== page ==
Miss G knows there’s more on Coyote’s mind than water and garbage, and he heads toward it, until he’s out of sight. They are both defectors of the petty wars.
No regrets, Coyote.
To listen to audio clips of ‘Hejira’ and to get lyrics, credits, and guitar tunings and tablature:
"Vi" Sweden’s oldest magazine became a centenarian this past month, and Greta’s Records made the cut! Their 100th anniversary issue may well make them one of the oldest magazines in the world. Health practitioners study habits of those who live to be 100. Perhaps publishers should be studying whatever it is that Vi is doing right as magazines become extinct. One healthy habit might be this — the magazine is not online! You need to read it in print.
I was so honored that editor Tomas Fläckman asked me to contribute a piece on Greta’s record collection. He even found an early issue of Vi with Greta on the cover. Here he is proudly sharing with me the gorgeous layout.
The fella on the magazine cover is Håkan Hellström, the Keith Richards of Sweden. His quote translates akin to, “I love it when it’s too much”.
So if you know Swedish, pick up a print copy and enjoy the pictures and the text. If not, do enjoy the visuals herein! And expect a new Greta’s Records post in the next 24 hours…Greta Takes A Journey… as I uncover a record in her collection that I somehow missed and now find to be one of the most brilliant records ever made.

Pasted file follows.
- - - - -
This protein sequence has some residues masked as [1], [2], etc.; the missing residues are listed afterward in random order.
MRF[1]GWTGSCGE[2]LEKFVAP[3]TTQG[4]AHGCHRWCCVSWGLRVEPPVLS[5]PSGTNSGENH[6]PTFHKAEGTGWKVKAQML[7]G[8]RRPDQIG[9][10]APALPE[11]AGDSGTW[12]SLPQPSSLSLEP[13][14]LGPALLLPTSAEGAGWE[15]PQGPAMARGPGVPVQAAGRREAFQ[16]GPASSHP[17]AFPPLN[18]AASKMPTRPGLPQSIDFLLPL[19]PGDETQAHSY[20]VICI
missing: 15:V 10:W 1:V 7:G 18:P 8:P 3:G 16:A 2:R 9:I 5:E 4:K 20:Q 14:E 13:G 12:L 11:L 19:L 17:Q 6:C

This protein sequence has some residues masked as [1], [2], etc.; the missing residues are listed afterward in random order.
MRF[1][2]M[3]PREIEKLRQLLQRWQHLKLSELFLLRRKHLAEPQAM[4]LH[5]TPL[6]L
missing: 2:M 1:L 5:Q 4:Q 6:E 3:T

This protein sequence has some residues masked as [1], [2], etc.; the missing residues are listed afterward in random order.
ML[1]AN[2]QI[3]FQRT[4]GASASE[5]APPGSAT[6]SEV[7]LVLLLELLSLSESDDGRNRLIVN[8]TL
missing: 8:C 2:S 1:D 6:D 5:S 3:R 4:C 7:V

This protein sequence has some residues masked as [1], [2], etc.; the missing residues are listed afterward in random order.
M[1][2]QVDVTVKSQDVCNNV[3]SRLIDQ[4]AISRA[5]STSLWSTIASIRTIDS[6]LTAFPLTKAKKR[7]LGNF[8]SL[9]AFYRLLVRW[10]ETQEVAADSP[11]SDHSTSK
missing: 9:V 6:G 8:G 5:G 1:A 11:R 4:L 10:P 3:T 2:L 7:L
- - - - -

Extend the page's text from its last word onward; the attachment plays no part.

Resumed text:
Thank you Miss G. Xo
Garbo on the cover of Vi, 1937, no headline, no caption, just her beautiful face!
…you can listen to the archived set as well as Tiffany Anders “Daughters Of The Sun” set right here:
I played records from Greta’s collection and we even found an interesting personal clue on one LP cover!
Have a listen! And big thank you to Mark “Frosty” McNeill @ Dublab for inviting us!
Allison Anders “Greta’s Records” Set
Chubby Checker - The Twist – Parkway (1960)
The Beatles – There’s A Place – Vee Jay (1963)
The Supremes – My World Is Empty Without You – Motown (1965)
Professor Longhair – Something On Your Mind – Alligator (1980)
Hildegard Knef – C’est Si Bon/Bel Ami/All Of Me/Wenn Wir Zwel Uns Wiedersehn – Decca (1960)
Gene Clark – No Other – Asylum (1974)
Elmo Hope - It’s A Lovely Day – Prestige (1967)
Joni Mitchell – Blue Motel Room – Asylum (1976)
Linda Ronstadt – I Never Will Marry – Asylum (1977)
Julius Wechter And The Baja Marimba Band – Flying High – A&A Records (1969)
The Beatles – Fixing A Hole – Capitol (1967)
Ringo Starr – Oh My My – Apple (1973)
Tiffany Anders “Daughters of the Sun” Set
Sharon Tandy – Daughter Of The Sun
Selda Yaz Gazeteci – Yaz – Finders Keepers
Brigette Fontaine – La Harpe Jaune Saravah
Connie Converse – Talkin’ Like You (Two Tall Mountains)
Vashti Bunyan – Pink Sugar Elephants
Dana Gillespie – Foolish Seasons – Revola
Bonnie Dobson – Winter’s Going – Revola
Dory Previn – Lady With A Braid
Michaelangelo – It’s Crying Outside
The Cake – Firefly
Evie Sands – Take Me For A Little While – A&M Records